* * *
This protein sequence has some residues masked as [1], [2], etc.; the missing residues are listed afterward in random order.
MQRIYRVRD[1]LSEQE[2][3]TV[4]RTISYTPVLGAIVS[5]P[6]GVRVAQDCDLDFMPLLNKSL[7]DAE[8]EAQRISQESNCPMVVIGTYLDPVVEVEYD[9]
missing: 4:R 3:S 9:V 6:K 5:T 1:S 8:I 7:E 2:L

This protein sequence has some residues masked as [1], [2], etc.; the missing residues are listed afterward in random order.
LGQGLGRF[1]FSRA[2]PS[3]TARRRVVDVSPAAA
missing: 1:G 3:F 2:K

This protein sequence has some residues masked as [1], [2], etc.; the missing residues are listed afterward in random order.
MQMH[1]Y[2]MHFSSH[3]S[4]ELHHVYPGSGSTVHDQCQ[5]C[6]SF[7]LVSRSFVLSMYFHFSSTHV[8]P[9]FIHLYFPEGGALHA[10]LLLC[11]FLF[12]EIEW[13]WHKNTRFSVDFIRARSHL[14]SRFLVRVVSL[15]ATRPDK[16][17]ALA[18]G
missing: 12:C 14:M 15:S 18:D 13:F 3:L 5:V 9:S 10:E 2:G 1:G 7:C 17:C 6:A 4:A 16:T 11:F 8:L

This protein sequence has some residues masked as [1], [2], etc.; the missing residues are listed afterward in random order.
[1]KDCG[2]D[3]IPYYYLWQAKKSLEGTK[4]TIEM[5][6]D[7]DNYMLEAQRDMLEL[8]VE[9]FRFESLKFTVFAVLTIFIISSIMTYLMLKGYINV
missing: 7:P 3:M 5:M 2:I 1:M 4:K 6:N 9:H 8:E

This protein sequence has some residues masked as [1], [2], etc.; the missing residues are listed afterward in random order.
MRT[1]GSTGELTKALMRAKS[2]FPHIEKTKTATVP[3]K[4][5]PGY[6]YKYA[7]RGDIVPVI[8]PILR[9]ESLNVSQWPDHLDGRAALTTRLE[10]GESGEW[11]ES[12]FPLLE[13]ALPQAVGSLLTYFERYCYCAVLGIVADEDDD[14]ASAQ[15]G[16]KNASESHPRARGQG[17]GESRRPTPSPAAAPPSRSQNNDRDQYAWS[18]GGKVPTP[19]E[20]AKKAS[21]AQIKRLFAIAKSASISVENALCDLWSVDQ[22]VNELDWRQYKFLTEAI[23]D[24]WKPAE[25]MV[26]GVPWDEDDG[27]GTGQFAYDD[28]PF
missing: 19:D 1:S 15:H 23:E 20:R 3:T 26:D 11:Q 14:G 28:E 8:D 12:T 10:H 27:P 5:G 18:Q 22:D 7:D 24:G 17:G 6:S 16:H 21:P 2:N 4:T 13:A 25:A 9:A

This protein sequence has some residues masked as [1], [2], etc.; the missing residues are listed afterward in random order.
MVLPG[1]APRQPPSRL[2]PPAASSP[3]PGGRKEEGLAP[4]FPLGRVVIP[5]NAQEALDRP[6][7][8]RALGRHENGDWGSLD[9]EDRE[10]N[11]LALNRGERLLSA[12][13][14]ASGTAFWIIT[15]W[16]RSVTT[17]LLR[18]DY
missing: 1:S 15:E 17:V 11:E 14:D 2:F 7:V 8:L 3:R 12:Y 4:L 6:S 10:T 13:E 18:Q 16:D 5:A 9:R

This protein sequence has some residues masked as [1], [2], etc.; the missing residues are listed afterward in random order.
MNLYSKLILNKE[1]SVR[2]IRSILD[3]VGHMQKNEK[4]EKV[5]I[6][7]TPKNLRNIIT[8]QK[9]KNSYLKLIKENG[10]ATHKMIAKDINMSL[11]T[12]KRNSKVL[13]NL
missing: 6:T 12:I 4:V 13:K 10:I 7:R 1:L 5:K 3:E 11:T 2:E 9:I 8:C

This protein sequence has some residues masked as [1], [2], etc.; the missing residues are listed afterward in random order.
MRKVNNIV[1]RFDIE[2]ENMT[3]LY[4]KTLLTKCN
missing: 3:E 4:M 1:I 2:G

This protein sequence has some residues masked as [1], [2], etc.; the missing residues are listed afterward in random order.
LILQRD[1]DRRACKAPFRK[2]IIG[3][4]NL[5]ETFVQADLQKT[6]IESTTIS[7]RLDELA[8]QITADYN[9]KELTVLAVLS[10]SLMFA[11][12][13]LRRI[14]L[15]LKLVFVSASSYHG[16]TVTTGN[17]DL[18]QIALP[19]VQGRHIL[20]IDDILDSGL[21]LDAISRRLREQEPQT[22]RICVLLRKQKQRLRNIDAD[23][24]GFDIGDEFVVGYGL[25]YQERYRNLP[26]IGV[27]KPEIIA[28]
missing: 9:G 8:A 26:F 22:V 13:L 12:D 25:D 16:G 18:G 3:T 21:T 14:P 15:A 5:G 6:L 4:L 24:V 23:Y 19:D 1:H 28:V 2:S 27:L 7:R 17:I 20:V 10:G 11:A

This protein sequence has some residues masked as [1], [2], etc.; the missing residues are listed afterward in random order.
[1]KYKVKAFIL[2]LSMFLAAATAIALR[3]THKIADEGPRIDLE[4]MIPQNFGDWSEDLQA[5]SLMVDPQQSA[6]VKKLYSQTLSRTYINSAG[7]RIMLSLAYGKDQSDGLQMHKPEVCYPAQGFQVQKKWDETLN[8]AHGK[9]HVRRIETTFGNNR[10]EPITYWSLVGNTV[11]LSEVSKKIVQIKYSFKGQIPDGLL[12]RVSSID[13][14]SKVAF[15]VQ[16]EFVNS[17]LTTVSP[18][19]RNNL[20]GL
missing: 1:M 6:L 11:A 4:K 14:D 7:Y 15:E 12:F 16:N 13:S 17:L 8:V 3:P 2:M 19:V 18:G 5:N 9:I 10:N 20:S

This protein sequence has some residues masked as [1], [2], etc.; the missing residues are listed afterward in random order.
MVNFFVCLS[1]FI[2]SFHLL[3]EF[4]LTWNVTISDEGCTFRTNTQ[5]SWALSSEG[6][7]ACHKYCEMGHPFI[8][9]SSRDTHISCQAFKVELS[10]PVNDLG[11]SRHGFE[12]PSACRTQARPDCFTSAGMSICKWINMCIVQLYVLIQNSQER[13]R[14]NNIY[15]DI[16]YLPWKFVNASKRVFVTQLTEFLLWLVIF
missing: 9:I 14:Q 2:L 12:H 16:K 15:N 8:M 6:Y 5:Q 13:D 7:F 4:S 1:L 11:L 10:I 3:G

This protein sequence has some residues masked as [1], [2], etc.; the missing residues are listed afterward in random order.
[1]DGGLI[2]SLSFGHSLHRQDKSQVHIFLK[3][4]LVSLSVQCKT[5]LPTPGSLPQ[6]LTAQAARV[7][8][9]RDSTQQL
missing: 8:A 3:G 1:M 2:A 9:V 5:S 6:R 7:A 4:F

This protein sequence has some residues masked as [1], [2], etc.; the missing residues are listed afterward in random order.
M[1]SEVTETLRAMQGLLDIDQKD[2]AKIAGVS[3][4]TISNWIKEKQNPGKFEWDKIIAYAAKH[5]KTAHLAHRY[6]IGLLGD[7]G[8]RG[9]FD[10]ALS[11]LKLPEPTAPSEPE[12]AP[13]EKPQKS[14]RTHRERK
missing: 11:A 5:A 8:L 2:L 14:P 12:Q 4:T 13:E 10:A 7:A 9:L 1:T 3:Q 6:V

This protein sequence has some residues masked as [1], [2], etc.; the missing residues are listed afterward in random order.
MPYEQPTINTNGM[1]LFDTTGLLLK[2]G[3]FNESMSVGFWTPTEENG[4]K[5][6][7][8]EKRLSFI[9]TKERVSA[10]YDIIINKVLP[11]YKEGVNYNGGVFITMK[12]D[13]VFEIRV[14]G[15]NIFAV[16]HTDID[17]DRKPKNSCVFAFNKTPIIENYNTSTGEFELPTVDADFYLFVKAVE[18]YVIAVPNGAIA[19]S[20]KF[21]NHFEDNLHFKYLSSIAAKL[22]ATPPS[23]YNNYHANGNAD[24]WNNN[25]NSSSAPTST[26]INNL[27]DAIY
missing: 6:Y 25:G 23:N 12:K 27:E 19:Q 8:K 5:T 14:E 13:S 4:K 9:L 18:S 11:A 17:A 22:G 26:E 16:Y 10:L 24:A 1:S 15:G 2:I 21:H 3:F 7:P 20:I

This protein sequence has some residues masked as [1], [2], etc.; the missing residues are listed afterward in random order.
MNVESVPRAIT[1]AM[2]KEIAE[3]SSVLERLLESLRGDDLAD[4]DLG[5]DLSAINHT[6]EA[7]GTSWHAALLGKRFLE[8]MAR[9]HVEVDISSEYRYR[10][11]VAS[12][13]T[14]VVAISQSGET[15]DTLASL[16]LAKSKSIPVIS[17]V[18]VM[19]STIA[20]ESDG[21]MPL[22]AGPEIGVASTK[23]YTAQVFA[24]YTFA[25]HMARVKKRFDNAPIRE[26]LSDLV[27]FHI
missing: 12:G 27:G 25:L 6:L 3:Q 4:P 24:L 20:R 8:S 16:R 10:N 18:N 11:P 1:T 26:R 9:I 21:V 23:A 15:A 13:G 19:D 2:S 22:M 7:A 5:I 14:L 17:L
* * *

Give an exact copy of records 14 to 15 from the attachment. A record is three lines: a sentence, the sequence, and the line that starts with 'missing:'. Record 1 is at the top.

This protein sequence has some residues masked as [1], [2], etc.; the missing residues are listed afterward in random order.
MPYEQPTINTNGM[1]LFDTTGLLLK[2]G[3]FNESMSVGFWTPTEENG[4]K[5][6][7][8]EKRLSFI[9]TKERVSA[10]YDIIINKVLP[11]YKEGVNYNGGVFITMK[12]D[13]VFEIRV[14]G[15]NIFAV[16]HTDID[17]DRKPKNSCVFAFNKTPIIENYNTSTGEFELPTVDADFYLFVKAVE[18]YVIAVPNGAIA[19]S[20]KF[21]NHFEDNLHFKYLSSIAAKL[22]ATPPS[23]YNNYHANGNAD[24]WNNN[25]NSSSAPTST[26]INNL[27]DAIY
missing: 6:Y 25:G 23:N 12:K 27:E 19:Q 8:K 5:T 14:E 13:S 4:K 9:L 18:S 11:A 17:A 22:G 26:E 16:Y 10:L 24:A 1:S 15:G 2:I 21:H 3:F 7:P 20:I

This protein sequence has some residues masked as [1], [2], etc.; the missing residues are listed afterward in random order.
MNVESVPRAIT[1]AM[2]KEIAE[3]SSVLERLLESLRGDDLAD[4]DLG[5]DLSAINHT[6]EA[7]GTSWHAALLGKRFLE[8]MAR[9]HVEVDISSEYRYR[10][11]VAS[12][13]T[14]VVAISQSGET[15]DTLASL[16]LAKSKSIPVIS[17]V[18]VM[19]STIA[20]ESDG[21]MPL[22]AGPEIGVASTK[23]YTAQVFA[24]YTFA[25]HMARVKKRFDNAPIRE[26]LSDLV[27]FHI
missing: 12:G 27:G 25:L 6:L 3:Q 4:P 24:L 20:R 8:S 16:R 10:N 18:N 11:P 1:T 26:R 9:I 21:V 23:A 15:A 13:G 19:D 2:S 22:M 7:A 5:I 14:L 17:L